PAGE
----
The Korea Herald


Woo Do-hwan, Lee Sang-yi unite for action-packed ‘Bloodhounds’

By Kim Da-sol

Published : June 7, 2023 - 15:08

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From left: Actors Park Sung-woong, Woo Do-hwan and Lee Sang-yi of From left: Actors Park Sung-woong, Woo Do-hwan and Lee Sang-yi of "Bloodhounds" pose for a photo during a press conference held in Seoul, Wednesday. (Netflix)

Woo Do-hwan and Lee Sang-yi band together against ruthless loan sharks in the upcoming Netflix original series “Bloodhounds,” the first series project by director Jason Kim, who helmed “Midnight Runners” (2017) and “The Divine Fury” (2019).

In the eight-part series, Woo and Lee star as young boxers Gun-woo and Wop-jin, respectively, who seek to take down Myung-gil (Park Sung-woong). Myung-gil preys on the financially desperate, following an unfortunate incident involving Gun-woo's mother.

“Compared to ‘Midnight Runners,’ ‘Bloodhounds’ has at least six times more action scenes. While the movie running time is two hours, the series is eight hours long, so I have put in all kinds of chemistry between the characters that I could,” director Jason Kim told reporters at a press conference in Mapo-gu, Seoul, Wednesday.

Kim, known for his flagship bromance movies with dynamic plot lines, said “Bloodhounds” features brave young adults full of hopes and dreams searching for justice in a cruel world.

Based on a webtoon of the same title, Kim’s “Bloodhounds” is set against the background of a coronavirus-hit society, making life harsher for the financially desperate.

“I have continuously done extensive research on stories of good triumphing over evil since ‘Midnight Runners.’ During the pandemic, notorious loan sharks reemerged, so I was able to blend the stories with various action sequences of characters to take down evil,” Kim said.

Woo, who began shooting “Bloodhounds” the day after his discharge from the military on Jan. 6 last year, said he prepared to sculpt a boxer’s body for more than six months.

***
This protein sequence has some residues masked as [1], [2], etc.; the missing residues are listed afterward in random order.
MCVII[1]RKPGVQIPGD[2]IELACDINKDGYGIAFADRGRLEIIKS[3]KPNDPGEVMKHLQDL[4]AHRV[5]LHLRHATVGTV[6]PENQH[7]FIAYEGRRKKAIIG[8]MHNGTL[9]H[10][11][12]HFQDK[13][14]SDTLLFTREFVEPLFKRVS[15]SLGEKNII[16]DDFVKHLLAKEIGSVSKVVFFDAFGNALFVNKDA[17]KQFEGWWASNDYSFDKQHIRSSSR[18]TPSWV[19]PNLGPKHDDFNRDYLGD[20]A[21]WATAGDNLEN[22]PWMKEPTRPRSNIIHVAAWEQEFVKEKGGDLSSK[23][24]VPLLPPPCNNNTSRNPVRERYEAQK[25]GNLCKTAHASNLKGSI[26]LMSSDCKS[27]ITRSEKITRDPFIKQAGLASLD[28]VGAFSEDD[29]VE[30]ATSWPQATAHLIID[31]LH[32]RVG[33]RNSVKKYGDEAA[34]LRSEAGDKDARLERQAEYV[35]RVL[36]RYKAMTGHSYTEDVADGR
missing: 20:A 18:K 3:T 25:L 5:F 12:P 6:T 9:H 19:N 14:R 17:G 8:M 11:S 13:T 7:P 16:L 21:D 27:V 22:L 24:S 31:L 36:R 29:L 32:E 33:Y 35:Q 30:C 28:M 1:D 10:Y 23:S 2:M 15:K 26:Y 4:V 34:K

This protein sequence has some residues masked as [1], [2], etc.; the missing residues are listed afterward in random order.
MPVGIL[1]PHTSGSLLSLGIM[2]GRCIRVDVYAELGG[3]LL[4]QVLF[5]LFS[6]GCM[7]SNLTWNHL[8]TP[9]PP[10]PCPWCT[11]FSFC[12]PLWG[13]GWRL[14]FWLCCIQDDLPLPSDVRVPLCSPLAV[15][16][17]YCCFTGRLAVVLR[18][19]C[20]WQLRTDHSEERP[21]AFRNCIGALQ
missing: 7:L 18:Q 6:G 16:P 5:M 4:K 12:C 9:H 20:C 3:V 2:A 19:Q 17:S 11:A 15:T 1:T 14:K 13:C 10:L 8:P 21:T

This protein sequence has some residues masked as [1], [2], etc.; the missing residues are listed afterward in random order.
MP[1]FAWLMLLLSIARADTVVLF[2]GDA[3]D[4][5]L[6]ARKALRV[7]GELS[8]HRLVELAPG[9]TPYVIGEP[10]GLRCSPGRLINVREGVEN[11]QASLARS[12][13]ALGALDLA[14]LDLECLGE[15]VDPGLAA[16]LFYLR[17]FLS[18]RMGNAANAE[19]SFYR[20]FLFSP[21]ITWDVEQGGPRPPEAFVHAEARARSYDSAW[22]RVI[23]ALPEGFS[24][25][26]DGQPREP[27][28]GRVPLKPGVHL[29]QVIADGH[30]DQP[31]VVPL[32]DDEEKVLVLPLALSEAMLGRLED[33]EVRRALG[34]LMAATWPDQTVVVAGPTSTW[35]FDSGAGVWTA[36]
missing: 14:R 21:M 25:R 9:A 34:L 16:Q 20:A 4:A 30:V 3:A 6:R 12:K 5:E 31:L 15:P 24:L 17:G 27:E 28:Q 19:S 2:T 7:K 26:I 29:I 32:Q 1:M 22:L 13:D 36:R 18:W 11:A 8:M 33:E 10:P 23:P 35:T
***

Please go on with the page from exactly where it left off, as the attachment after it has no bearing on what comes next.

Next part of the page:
“When I was serving my military duty, all I had to focus on was to be prepared to look like a boxer, building muscles not through just working out, but extensive training, focusing on showing the muscles that professional boxers actually use,” Woo told reporters.

Woo reunites with director Kim again after “The Divine Fury” (2019).

Lee Sang-yi said he was attracted to the bromance story. “Bloodhounds” is also Lee’s first-ever action project.

“After shooting ‘Hometown Cha Cha Cha,’ I focused on building my body so my character could be easily recognized through my physique,” said Lee, who sports colorful fashion and hairstyles in the series to look like a real-life delinquent.

Woo Do-hwan (left) and Lee Sang-yi star in “Bloodhounds.” (Netflix) Woo Do-hwan (left) and Lee Sang-yi star in “Bloodhounds.” (Netflix)
Park Sung-woong stars in “Bloodhounds.” (Netflix) Park Sung-woong stars in “Bloodhounds.” (Netflix)

Park Sung-woong, who stars as moneylender Myung-gil, said this is the most evil character he has played to date.

“At first, I was asked to play the other moneylender who stands on virtue’s side, but I suggested to director Kim that I play Myung-gil, who seemed more powerful and suitable for me,” Park told reporters, adding that Myung-gil is a character who creates an air of discomfort just by appearing in a scene.

According to the director, he has minimized the role played by Kim Sae-ron, who was recently fined for drunk driving.

“So many people spent thousands of hours putting in all our efforts for this project. We could not just take out her part because that would harm the overall storyline,” Kim told reporters.

“Bloodhounds” will release on Netflix on Friday.